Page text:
Sometimes I feel pretty depressed about my lonely, pathetic existence. But then I put things in perspective. I remind myself that I live in Kansas City, and like all things within this metropolitan area, I'm predisposed to inexorable failure. Then I shrug off personal responsibility and resign myself to the next humiliating outrage!
I'm aware this could be some pseudo-Copernican scenario, in which I'll eventually discover I'm the suction center of this vacuum of decay. After all, Kansas City started its decline right around the year of my accursed birth, 1945. But that was also about the time KC's longtime benefactor, mob boss Tom Pendergast, loosened his grip on the city's affairs (due to death). Under Pendergast, the bought-off police allowed gambling, prostitution and Prohibition-era drinking, allowing the 18th and Vine entertainment district to thrive, with hometown jazz from Charlie Parker and Big Joe Turner as the soundtrack. The Pendergast administration also built many useful buildings and boulevards, due to its favorable contracts with its own cement companies. Recent local government officials have been just as corrupt, but without the reassuring condonement of vices or any other beneficial effects to the community.
Kansas City still offers some seemingly positive features, but they're all accompanied by ruinous side effects. It contains many outstanding restaurants, all of which have contributed greatly to making Kansas City a grotesque haven for the morbidly obese. It was named the Fattest City in America a few years back, but Kansas City has fallen to 25th in the latest rankings, because a long stay at the top of any list would be inconsistent with its recent tradition of across-the-board unachievement. However, KC has experienced exponential growth in a category traditionally dominated by America's most noteworthy cities -- murder rate per capita. Kansas City: Gunning for that #1 spot!
It's a "major-league" city with two professional sports franchises, both of which have been mired in increasing decrepitude since the last time either of them won anything, 25 years ago. The Kansas City Royals' current blueprint involves collecting players whose skill set consists entirely of "fast" and "white," a strategy previously employed only by slow-to-integrate Southern college football squads and wildly uncompetitive Olympic relay teams. The Kansas City Chiefs instituted innovative reforms last season, such as imploring all their offensive lineman to lose weight, a gambit that improved the players' average life expectancy (to age 38) while rendering them completely ineffective.
Finally, Kansas City has produced a couple platinum-selling recording artists in the past decade, but unfortunately they were David Cook and Puddle of Mudd.
Incidentally, a question that occasionally gets asked is "Kansas City, Kansas or Kansas City, Missouri?" Kansas City, Kansas weathered many years as a crime-ravaged wasteland, but due to recent improvement projects, it's now a crime-ravaged wasteland with a NASCAR track. Kansas City, Missouri contains the sports stadiums, the entertainment areas, etc., though its primary purpose now is to serve as a blighted outpost to Overland Park, Kansas, where most "Kansas Citians" currently live.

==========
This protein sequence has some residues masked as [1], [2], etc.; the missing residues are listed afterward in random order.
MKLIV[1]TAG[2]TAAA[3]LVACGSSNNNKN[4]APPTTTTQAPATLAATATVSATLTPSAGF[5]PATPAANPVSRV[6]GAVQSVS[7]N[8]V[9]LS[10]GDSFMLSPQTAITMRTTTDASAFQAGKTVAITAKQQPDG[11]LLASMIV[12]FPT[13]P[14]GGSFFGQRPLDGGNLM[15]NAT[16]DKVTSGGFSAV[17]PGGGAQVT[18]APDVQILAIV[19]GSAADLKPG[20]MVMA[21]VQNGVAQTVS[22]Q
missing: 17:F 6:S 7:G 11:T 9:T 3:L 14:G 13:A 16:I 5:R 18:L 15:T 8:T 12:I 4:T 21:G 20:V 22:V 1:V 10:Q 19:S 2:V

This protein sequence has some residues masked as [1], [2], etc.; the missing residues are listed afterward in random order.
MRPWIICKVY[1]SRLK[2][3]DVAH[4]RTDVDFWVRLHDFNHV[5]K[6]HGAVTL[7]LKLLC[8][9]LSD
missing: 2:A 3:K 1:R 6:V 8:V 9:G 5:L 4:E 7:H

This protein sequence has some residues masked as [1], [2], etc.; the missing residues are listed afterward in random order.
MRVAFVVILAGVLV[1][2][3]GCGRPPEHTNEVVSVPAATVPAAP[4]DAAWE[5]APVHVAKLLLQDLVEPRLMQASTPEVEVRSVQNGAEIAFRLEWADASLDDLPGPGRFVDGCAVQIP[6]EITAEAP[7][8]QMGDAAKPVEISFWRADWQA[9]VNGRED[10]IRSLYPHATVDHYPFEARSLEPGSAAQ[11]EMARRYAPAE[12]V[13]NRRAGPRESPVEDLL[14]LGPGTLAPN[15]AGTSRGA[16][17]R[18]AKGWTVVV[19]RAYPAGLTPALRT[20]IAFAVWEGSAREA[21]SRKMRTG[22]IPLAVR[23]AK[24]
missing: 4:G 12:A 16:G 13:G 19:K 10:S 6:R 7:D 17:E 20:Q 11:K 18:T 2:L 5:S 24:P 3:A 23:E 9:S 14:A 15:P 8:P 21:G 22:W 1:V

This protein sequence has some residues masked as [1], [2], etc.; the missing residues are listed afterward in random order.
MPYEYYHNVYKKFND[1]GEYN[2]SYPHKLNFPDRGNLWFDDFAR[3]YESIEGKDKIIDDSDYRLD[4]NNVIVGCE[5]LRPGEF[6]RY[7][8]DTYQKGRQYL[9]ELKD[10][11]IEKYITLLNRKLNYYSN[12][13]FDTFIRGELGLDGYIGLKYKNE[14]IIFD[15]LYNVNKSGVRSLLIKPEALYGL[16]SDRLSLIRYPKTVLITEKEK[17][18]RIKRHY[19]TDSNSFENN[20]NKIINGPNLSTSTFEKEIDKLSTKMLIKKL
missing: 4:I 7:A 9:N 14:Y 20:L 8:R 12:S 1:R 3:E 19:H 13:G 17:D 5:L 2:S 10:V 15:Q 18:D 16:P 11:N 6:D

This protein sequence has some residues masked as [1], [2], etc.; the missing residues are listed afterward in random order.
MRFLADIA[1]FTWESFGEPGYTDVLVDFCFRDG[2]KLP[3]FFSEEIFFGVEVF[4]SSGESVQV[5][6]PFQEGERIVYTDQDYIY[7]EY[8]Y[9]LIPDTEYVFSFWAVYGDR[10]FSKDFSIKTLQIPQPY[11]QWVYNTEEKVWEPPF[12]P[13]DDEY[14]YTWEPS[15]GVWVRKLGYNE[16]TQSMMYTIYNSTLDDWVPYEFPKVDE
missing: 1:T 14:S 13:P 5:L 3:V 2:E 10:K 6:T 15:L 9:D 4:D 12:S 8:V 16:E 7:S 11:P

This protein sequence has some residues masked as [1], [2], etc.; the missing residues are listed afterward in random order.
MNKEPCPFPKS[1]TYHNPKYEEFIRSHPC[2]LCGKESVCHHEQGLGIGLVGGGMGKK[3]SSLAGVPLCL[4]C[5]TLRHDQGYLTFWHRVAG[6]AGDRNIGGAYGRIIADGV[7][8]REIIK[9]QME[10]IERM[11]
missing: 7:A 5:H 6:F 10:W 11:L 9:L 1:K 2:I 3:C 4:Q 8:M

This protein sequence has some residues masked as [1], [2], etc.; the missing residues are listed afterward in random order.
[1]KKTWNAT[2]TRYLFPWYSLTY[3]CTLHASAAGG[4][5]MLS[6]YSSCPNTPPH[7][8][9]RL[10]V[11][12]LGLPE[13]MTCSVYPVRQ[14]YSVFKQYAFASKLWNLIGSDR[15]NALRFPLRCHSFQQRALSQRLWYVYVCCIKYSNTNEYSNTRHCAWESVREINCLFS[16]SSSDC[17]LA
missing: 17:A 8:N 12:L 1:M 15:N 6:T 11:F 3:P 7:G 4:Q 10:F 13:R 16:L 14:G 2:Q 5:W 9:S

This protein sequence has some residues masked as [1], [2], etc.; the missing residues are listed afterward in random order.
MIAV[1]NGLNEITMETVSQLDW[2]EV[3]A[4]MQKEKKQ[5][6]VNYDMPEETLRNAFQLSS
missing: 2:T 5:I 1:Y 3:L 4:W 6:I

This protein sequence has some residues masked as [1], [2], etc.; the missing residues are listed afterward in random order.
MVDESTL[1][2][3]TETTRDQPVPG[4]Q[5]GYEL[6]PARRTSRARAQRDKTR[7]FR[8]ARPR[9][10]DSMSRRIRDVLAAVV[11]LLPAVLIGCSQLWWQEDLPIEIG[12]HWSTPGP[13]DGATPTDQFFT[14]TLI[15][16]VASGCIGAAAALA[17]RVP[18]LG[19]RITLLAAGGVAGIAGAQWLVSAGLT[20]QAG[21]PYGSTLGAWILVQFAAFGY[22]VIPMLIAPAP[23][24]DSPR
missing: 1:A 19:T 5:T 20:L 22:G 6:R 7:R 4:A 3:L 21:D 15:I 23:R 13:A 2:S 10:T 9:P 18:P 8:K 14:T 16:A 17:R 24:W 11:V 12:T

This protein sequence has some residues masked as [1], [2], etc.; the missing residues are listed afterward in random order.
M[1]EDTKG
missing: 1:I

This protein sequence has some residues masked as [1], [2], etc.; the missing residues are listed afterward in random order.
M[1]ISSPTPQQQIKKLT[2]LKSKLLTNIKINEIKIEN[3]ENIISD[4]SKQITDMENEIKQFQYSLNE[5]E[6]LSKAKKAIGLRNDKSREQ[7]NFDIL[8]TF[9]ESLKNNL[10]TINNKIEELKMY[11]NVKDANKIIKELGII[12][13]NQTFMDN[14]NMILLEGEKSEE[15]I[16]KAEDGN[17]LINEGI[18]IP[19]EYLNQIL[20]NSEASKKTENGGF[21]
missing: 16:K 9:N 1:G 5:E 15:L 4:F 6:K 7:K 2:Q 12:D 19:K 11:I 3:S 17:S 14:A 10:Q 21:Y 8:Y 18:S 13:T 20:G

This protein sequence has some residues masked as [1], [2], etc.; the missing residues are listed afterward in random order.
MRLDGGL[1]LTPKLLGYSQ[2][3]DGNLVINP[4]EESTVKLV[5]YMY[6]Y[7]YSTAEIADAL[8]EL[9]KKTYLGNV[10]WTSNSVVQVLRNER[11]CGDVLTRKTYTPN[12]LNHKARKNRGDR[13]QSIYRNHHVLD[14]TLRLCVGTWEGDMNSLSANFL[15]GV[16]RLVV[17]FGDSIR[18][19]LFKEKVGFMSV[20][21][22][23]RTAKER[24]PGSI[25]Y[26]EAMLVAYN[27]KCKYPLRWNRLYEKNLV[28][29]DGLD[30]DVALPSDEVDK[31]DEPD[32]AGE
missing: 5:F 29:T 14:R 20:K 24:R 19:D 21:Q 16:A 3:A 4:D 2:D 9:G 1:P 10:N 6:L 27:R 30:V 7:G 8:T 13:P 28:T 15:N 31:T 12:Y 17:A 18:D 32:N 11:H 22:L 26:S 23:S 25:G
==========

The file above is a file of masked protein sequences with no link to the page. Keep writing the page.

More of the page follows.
So, where would an entirely hypothetical tourist go to have fun in Kansas City? The 18th and Vine district still exists, and there's probably even more money being funneled into it then there was in the Pendergast era, but without the brutal Mafia efficiency. Other than a couple active venues, which occasionally lure decent jazz artists with those mysteriously apportioned city funds but don't actually attract an audience because there's apparently no room in the budget for advertising and promotion, 18th and Vine consists mostly of fake storefronts built for Robert Altman's 1996 film Kansas City. A crumbling reminder of an unenthusiastically received movie about the city's glorious past, these ersatz buildings should have been demolished long ago by the metaphor police for egregious overaptness.
Minutes after taking her first step on a Kansas City stage, Kelly Clarkson fell on her ass. Coincidence?
Kansas City's "cool" area used to be Westport, which once contained six independent record stores; lots of clothing boutiques, tattoo parlors and nightclubs; and plenty of excellent restaurants. The restaurants remain -- I'll go to my grave (next year, cholesterol-related heart attack) praising Kansas City's food -- but there's only one music retailer left, and it's part of the FYE chain. Most of the clubs are gone now, too, after their hipness deteriorated irretrievably due to an influx of douchey suburbanites who'd grown stir-crazy in their own stiflingly quiet neighborhoods.
Said douches now frequent the Power and Light district, an obnoxiously garish downtown tax sinkhole. The Sprint Center serves as the Power and Light centerpiece, plopped in the middle of a bunch of terrible gimmick bars like an internally illuminated beached whale. It's a sports arena, for which the city's leadership paid many millions of dollars while failing to secure an actual sports franchise. So now it sits empty most nights, unless there's a Nickelback concert (April 8!) or a monster truck show.
The Remains of Bidet (James Ivory, 1993)
We might find we have more in common than we think if we just stop fighting long enough to combine our bodies into a singular organism.
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